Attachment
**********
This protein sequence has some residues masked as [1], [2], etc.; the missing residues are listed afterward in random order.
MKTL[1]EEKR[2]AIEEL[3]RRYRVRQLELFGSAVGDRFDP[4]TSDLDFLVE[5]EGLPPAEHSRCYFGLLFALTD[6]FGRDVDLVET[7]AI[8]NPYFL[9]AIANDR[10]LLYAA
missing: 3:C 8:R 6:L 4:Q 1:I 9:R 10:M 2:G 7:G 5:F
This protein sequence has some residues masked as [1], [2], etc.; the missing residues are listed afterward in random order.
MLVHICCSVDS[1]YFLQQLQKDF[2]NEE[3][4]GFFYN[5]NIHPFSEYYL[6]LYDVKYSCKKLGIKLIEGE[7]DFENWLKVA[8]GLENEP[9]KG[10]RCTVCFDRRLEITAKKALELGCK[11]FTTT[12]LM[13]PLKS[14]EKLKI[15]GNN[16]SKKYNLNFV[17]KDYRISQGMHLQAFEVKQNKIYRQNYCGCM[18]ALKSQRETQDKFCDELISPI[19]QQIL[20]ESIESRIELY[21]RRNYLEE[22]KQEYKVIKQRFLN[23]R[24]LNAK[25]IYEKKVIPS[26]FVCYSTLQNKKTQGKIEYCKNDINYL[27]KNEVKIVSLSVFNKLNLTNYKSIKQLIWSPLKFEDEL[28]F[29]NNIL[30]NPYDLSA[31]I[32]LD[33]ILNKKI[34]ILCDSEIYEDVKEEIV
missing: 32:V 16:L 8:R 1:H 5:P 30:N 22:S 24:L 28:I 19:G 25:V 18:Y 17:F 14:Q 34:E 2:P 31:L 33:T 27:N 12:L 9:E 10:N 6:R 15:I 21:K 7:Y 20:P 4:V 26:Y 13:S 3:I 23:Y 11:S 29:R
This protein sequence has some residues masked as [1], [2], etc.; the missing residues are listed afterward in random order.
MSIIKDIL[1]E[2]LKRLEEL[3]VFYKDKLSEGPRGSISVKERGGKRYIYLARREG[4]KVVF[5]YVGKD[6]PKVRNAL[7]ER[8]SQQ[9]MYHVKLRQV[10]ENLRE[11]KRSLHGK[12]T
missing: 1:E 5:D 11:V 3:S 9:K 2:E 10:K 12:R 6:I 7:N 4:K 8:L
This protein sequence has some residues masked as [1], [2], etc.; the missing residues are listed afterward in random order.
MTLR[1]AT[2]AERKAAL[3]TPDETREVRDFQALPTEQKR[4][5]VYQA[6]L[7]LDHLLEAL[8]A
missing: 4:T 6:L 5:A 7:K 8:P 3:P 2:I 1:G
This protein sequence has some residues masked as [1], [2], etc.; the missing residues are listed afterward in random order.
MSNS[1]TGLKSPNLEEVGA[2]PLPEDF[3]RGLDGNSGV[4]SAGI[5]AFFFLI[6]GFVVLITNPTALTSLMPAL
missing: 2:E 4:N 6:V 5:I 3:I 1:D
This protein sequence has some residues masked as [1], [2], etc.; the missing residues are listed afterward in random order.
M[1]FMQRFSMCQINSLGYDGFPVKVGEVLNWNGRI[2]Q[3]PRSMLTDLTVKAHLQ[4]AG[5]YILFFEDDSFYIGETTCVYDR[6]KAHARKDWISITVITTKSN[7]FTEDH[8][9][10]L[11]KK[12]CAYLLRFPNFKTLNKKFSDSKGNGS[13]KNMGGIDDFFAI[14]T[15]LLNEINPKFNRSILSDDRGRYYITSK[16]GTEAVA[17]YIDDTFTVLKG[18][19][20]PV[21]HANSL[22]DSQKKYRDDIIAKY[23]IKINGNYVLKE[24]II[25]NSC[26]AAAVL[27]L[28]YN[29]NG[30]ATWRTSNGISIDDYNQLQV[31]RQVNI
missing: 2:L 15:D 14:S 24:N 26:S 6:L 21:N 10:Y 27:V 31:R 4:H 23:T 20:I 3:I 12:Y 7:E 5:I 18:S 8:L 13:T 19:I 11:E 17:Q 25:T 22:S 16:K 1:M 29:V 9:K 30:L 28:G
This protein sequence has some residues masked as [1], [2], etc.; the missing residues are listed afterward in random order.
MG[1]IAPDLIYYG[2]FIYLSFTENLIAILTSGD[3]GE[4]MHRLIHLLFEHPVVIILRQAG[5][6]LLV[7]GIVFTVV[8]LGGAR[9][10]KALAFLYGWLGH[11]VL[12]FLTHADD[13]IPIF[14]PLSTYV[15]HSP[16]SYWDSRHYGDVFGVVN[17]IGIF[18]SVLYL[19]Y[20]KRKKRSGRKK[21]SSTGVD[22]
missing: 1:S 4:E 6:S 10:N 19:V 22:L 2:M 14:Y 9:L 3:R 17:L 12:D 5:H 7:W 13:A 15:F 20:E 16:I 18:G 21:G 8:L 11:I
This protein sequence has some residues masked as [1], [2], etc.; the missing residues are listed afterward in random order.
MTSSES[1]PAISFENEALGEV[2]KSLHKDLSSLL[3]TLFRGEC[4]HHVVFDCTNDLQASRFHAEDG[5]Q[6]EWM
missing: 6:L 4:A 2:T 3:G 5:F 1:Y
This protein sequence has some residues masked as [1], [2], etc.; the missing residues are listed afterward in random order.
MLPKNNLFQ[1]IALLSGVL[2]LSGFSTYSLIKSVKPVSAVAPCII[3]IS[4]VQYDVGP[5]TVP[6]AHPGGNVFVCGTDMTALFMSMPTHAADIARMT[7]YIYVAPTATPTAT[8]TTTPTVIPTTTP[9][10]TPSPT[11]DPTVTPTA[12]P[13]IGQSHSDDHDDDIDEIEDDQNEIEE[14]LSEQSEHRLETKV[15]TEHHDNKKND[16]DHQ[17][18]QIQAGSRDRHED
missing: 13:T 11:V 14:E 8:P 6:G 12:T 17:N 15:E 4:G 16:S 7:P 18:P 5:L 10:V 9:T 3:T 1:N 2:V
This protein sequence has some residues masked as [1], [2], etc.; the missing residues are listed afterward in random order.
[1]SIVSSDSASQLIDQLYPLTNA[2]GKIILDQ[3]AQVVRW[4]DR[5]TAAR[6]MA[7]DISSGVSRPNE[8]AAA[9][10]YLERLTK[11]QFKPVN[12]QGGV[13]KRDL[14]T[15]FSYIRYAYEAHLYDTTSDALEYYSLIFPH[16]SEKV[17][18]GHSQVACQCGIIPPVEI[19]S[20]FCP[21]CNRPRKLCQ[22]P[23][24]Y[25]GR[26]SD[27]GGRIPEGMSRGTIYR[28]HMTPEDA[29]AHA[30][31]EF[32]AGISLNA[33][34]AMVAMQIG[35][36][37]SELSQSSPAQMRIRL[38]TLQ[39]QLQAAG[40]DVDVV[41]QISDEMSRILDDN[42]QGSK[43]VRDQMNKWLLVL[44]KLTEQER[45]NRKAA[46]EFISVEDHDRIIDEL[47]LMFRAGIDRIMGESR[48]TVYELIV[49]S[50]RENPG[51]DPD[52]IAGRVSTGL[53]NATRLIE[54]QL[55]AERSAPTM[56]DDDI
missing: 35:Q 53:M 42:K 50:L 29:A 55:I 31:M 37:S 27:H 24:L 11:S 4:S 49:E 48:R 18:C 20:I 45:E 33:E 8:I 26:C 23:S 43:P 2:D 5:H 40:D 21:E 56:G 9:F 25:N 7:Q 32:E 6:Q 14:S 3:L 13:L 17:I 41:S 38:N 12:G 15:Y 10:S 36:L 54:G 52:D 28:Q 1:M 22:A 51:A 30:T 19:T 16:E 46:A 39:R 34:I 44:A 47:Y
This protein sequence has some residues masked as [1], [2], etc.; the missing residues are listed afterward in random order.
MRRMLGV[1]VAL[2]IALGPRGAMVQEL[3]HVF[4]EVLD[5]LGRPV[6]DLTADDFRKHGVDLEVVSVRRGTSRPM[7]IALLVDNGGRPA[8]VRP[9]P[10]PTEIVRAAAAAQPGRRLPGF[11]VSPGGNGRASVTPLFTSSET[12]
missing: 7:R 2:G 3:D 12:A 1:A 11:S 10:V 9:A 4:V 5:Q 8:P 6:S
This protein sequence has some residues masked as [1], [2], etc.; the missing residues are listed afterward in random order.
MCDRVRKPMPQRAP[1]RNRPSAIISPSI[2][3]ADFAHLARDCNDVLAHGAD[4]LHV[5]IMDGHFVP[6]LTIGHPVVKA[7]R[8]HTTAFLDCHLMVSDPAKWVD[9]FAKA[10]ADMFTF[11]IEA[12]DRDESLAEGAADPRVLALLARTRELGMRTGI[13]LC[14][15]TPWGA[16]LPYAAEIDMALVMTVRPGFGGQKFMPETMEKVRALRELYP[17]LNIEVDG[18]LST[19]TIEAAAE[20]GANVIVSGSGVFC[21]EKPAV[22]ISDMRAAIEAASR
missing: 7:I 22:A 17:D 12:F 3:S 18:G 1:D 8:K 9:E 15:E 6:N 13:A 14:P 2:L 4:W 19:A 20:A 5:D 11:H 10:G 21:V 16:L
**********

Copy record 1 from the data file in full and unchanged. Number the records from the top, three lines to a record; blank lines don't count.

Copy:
This protein sequence has some residues masked as [1], [2], etc.; the missing residues are listed afterward in random order.
MKTL[1]EEKR[2]AIEEL[3]RRYRVRQLELFGSAVGDRFDP[4]TSDLDFLVE[5]EGLPPAEHSRCYFGLLFALTD[6]FGRDVDLVET[7]AI[8]NPYFL[9]AIANDR[10]LLYAA
missing: 3:C 8:R 6:L 4:Q 1:I 9:R 10:M 2:G 7:G 5:F